“This is our biggest ever Olympic team, and every single one of them has done us proud. Given the disruption caused by the COVID-19 pandemic, the lead-up to these Games has been incredibly challenging for all the athletes involved. People talk a lot about the importance of resilience in high performance sport, and this team have all shown they have that in spades.”

Construction 

Construction sector transformation continues with Network launch

Housing Minister Hon Dr Megan Woods and Building and Construction Minister Poto Williams have launched the Construction Sector Accord Network.

Designed to bring the sector together to lift performance and drive change, the Network is a collective of businesses, government agencies and other organisations committed to a higher performing construction industry.

The network gives members a clear set of expectations around practices and behaviours for members to aspire to or to uphold.

The construction sector is New Zealand’s fourth largest employer, responsible for around 10% of our country’s total workforce, or 250,000 people, and contributes around 7% of GDP.

Both Ministers encouraged all organisations in the sector to play their part by joining the Network.

There is no cost to join the Network. Organisations can join by visiting the Accord website’s Get involved page, or by using the URL www.constructionaccord.nz/network

 Scholarships

The ‘Tulī Takes Flight’ scholarships announced

The Associate Minister of Education, Aupito William Sio, has announced the establishment of the ‘Tulī Takes Flight’ scholarships as part of the goodwill gesture of reconciliation to accompany the Government’s apology to Pacific families and communities impacted by the Dawn Raids.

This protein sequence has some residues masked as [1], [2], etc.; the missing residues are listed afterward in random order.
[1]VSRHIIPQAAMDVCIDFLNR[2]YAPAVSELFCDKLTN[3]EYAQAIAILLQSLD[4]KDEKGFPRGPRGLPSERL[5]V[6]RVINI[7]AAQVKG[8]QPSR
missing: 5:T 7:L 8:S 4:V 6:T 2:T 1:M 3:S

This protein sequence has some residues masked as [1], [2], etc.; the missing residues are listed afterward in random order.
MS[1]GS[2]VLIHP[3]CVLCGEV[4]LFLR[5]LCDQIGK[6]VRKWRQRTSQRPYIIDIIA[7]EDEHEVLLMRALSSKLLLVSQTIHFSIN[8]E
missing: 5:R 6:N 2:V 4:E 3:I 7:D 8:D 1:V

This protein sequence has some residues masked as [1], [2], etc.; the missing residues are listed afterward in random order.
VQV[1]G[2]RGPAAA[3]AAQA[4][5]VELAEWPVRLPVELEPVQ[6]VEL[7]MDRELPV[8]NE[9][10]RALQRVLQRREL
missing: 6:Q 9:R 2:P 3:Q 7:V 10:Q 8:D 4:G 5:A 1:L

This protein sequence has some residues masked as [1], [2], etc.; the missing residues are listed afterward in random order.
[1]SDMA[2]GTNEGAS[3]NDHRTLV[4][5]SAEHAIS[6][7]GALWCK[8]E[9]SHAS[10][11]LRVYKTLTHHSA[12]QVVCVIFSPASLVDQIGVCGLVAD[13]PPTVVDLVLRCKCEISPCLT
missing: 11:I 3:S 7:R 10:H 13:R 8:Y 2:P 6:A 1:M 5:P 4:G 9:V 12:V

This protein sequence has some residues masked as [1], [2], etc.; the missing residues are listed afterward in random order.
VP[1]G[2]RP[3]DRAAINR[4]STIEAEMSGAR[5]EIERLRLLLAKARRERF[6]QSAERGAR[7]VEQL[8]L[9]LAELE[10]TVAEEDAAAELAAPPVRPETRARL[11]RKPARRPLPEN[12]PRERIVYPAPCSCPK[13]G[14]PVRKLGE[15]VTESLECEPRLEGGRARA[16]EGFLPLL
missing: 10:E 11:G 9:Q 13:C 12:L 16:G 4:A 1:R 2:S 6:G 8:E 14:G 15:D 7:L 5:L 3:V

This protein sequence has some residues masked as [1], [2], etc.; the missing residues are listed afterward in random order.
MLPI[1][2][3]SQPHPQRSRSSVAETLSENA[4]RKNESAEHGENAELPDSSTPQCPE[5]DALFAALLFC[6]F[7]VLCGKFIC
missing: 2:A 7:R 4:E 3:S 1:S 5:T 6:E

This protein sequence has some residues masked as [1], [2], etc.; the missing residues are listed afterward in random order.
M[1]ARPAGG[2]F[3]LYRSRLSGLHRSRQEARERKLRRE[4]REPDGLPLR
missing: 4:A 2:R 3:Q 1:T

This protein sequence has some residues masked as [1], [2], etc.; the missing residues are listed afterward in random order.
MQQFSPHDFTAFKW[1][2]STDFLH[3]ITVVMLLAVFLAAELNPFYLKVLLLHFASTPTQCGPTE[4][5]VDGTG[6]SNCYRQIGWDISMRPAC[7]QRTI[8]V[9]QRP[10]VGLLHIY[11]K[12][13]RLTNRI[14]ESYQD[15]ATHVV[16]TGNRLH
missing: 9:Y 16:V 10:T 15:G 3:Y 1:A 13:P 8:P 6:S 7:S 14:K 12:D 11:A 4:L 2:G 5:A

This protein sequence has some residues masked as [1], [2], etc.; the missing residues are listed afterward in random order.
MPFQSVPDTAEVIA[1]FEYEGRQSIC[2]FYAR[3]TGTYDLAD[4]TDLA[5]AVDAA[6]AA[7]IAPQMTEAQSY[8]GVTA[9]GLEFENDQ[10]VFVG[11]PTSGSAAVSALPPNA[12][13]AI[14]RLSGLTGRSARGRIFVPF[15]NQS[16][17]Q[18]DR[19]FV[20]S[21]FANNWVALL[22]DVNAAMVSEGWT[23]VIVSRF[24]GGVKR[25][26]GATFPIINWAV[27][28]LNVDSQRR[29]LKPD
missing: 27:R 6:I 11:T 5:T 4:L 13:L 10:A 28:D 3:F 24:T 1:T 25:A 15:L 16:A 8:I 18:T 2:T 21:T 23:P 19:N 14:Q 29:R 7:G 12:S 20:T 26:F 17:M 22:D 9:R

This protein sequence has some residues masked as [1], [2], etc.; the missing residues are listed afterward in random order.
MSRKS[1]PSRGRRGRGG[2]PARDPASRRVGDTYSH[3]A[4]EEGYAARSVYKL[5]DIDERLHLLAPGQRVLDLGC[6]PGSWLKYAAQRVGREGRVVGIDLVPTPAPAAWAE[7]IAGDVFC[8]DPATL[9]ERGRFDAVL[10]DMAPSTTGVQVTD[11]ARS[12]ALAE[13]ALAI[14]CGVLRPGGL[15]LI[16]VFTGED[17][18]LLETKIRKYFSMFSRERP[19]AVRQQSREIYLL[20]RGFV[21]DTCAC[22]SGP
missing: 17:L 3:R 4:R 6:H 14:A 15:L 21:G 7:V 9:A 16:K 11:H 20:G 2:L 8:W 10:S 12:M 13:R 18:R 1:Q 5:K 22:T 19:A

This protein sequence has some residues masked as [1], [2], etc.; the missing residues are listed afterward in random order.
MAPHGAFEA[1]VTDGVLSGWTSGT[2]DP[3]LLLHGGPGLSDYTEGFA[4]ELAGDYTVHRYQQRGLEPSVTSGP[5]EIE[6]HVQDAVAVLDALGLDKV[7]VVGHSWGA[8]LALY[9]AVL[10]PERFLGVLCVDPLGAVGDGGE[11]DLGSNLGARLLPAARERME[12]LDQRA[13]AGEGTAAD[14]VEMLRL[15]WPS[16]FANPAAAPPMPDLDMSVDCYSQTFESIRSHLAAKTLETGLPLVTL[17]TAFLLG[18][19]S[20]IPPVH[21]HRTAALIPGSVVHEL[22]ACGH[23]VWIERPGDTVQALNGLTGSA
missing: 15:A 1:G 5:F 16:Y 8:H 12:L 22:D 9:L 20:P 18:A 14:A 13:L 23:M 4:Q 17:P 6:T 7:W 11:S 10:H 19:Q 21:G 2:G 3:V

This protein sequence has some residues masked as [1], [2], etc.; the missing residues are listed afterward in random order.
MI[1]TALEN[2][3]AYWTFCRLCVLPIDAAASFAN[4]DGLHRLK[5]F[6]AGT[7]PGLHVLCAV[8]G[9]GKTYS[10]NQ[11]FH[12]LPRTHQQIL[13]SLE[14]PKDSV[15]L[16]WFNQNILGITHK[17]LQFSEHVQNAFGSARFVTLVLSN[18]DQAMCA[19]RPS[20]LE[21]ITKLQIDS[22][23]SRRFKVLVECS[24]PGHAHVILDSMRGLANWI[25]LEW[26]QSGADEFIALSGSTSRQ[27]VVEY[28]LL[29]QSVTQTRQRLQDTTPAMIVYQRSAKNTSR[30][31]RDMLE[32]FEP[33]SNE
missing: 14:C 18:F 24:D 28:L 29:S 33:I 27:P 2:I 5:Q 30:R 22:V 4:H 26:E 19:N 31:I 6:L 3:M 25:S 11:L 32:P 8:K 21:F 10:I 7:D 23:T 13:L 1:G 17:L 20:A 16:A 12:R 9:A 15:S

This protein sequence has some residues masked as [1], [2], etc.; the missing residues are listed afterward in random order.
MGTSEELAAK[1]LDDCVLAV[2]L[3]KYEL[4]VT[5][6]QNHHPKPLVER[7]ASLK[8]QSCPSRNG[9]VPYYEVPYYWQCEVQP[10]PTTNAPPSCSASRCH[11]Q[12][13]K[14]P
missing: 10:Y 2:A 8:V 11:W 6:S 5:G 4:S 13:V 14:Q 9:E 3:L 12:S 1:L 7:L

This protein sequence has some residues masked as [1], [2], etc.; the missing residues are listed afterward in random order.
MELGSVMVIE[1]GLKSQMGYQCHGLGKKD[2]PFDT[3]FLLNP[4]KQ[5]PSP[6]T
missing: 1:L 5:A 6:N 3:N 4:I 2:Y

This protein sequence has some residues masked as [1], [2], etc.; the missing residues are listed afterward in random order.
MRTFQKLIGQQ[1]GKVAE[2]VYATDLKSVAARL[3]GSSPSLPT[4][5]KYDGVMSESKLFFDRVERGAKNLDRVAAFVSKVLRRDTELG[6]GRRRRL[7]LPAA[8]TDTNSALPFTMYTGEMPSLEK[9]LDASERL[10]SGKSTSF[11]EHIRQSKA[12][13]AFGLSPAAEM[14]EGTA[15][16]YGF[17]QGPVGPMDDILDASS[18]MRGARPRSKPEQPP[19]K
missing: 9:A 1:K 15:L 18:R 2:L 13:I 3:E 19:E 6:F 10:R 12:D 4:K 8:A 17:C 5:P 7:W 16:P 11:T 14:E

The scholarships will be offered to New Zealand citizens of indigenous Pacific heritage.

Every year, up to 12 scholarships, valued between $10,000 and $30,000, will be made available. To mark the inaugural year, there will be a total of 30 scholarships for study commencing in 2022. The first round of applications opens in September 2021. The scholarships will be awarded for a minimum of one year and a maximum of three years.

The scholarships, worth $2.1 million, are funded by the Ministry of Education and will be administered by the Pacific Education Foundation. Further information is available on the Ministry of Education website. https://www.education.govt.nz/further-education/information-for-tertiary-students/scholarships/tuli

Study or training can include vocational and academic courses at Levels 4 to 10 on the New Zealand Qualifications Framework: certificates or diplomas, degree-level study and post-graduate study.